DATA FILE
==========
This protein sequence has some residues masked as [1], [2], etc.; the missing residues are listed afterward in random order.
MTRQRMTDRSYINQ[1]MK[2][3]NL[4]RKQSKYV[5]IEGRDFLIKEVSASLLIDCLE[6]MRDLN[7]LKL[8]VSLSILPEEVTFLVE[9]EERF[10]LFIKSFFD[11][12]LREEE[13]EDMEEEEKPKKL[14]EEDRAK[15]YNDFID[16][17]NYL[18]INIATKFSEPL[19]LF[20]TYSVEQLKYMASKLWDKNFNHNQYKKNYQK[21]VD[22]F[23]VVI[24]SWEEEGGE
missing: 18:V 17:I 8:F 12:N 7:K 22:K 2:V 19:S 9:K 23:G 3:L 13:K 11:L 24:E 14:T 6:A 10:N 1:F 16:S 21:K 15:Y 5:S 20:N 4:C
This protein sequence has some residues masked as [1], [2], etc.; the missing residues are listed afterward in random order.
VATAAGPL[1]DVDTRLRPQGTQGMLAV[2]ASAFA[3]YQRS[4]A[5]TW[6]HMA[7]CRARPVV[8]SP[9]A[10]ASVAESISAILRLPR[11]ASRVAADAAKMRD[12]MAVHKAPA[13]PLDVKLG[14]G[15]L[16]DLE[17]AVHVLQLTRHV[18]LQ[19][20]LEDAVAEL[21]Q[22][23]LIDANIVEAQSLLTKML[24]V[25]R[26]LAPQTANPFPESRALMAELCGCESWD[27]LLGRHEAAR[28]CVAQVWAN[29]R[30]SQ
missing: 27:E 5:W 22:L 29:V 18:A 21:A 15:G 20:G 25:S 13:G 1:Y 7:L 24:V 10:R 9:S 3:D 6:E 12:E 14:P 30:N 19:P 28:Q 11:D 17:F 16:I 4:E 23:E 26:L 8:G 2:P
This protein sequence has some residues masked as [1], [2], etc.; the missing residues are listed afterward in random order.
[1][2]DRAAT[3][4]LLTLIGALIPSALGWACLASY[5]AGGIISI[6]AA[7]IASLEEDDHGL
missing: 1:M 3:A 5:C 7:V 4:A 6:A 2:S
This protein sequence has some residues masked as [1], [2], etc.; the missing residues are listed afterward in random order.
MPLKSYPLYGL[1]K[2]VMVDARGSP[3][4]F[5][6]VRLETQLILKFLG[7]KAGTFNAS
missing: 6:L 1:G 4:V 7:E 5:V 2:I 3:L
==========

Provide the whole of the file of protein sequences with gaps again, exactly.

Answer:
This protein sequence has some residues masked as [1], [2], etc.; the missing residues are listed afterward in random order.
MTRQRMTDRSYINQ[1]MK[2][3]NL[4]RKQSKYV[5]IEGRDFLIKEVSASLLIDCLE[6]MRDLN[7]LKL[8]VSLSILPEEVTFLVE[9]EERF[10]LFIKSFFD[11][12]LREEE[13]EDMEEEEKPKKL[14]EEDRAK[15]YNDFID[16][17]NYL[18]INIATKFSEPL[19]LF[20]TYSVEQLKYMASKLWDKNFNHNQYKKNYQK[21]VD[22]F[23]VVI[24]SWEEEGGE
missing: 18:V 17:I 8:F 12:N 7:K 22:K 2:V 19:S 9:K 23:G 3:L 13:K 11:L 24:E 14:T 6:A 10:N 1:F 16:S 21:K 15:Y 5:S 20:N 4:C
This protein sequence has some residues masked as [1], [2], etc.; the missing residues are listed afterward in random order.
VATAAGPL[1]DVDTRLRPQGTQGMLAV[2]ASAFA[3]YQRS[4]A[5]TW[6]HMA[7]CRARPVV[8]SP[9]A[10]ASVAESISAILRLPR[11]ASRVAADAAKMRD[12]MAVHKAPA[13]PLDVKLG[14]G[15]L[16]DLE[17]AVHVLQLTRHV[18]LQ[19][20]LEDAVAEL[21]Q[22][23]LIDANIVEAQSLLTKML[24]V[25]R[26]LAPQTANPFPESRALMAELCGCESWD[27]LLGRHEAAR[28]CVAQVWAN[29]R[30]SQ
missing: 27:E 5:W 22:L 29:V 18:A 21:A 15:G 20:G 25:S 13:G 1:Y 7:L 24:V 10:R 9:S 3:D 6:E 12:E 14:P 30:N 19:P 28:Q 11:D 17:F 16:I 4:E 23:E 26:L 8:G 2:P
This protein sequence has some residues masked as [1], [2], etc.; the missing residues are listed afterward in random order.
[1][2]DRAAT[3][4]LLTLIGALIPSALGWACLASY[5]AGGIISI[6]AA[7]IASLEEDDHGL
missing: 1:M 3:A 5:C 7:V 4:A 6:A 2:S
This protein sequence has some residues masked as [1], [2], etc.; the missing residues are listed afterward in random order.
MPLKSYPLYGL[1]K[2]VMVDARGSP[3][4]F[5][6]VRLETQLILKFLG[7]KAGTFNAS
missing: 6:L 1:G 4:V 7:E 5:V 2:I 3:L